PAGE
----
Microsoft Takes the Midmarket to the Cloud

When Microsoft discontinued its ill-conceived Windows Essential Business Server (EBS), I spoke out against the need for more on-premise server products—especially for infrastructure services like email and collaboration—and wondered why Microsoft wasn't offering smaller businesses more cloud-based options. Yes, certain servers—especially storage—still need to be hosted on-site. But a lot of the traditional Microsoft servers would be more valuable as hosted online services, giving customers all the power and benefits of these solutions but without the cost or complexity.

I realize this view is a bit idealistic. (I prefer the term "forward looking.") And I'm used to a little pushback, both from those who use Microsoft software and from the software giant itself, which, let's face it, still has a full stable of traditional, on-premise offerings.

So imagine my surprise this past week when I was briefed about Windows Intune, an ingenious online service that provides midmarket customers—those with 25 to 500 PCs in their environments—with a comprehensive set of PC management capabilities. This PC management comes without the need for Active Directory (AD), Microsoft System Center tools, or any other complex infrastructure. Instead, it operates entirely in the cloud and provides management functionality for the real world. In the case of the midmarket, this means environments with just one or two IT generalists running the show. Here, simplicity trumps complexity.

So what does Intune give you? Put simply, it provides a way to manage PCs, no matter where they are. So if you have users working from home, working remotely for long stretches, or traveling a lot, you can ensure that their PCs are protected with proven security software and up to date with the latest software and security updates.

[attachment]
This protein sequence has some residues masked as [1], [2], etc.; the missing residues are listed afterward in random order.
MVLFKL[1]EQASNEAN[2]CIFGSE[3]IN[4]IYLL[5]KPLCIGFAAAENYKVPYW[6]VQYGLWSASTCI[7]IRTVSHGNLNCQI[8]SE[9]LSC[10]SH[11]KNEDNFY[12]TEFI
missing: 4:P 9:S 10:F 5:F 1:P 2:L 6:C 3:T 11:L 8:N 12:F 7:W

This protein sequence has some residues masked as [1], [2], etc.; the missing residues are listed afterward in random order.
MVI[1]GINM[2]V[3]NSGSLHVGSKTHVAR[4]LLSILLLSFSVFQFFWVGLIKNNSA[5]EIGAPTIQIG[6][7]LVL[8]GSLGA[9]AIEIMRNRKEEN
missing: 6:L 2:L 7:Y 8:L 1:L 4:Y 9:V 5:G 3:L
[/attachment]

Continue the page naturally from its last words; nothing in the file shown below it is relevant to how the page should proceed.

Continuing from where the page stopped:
You determine loose standards for the PCs in your environment using policies. Don't be confused by this term: These aren't Group Policies, but rather they're specific to Intune. There's also a reporting, auditing and licensing component. If your company is on the way up, you can utilize the Microsoft Desktop Optimization Pack (MDOP), which is included.

PC management requires only a Silverlight-capable web browser, which means that you can oversee PC management from anywhere in the world. The console provides access to information about the overall health of your environment, no matter how distributed. Issues are listed as hyperlinks, which provide quick, actionable resolutions. The console also provides alerts to various types of problems.

Are there limitations to Intune? It's a v1 product, and it's lacking in some ways compared to Microsoft's more full-featured on-premise solutions. For example, there's no way to whitelist or blacklist specific applications or application versions, so there's no real way to prevent your users from loading unapproved software. Also pricing is up in the air. Microsoft is going to sell Intune through its Microsoft Online Services offerings, so it will be a per-PC subscription cost of some kind. They're looking for feedback on this, so let them know you expect it to be inexpensive.

Questions aside, Intune hits a sweet spot between functionality and complexity. And if your environment is typical—i.e., a mess—and you haven't yet grown to the size needed to truly take advantage of Microsoft's enterprise servers, Intune could be exactly what you're looking for.

But if you want to check out Intune soon, move fast: Microsoft is offering the beta only to a limited number of companies. So, if you're interested, sign up now at

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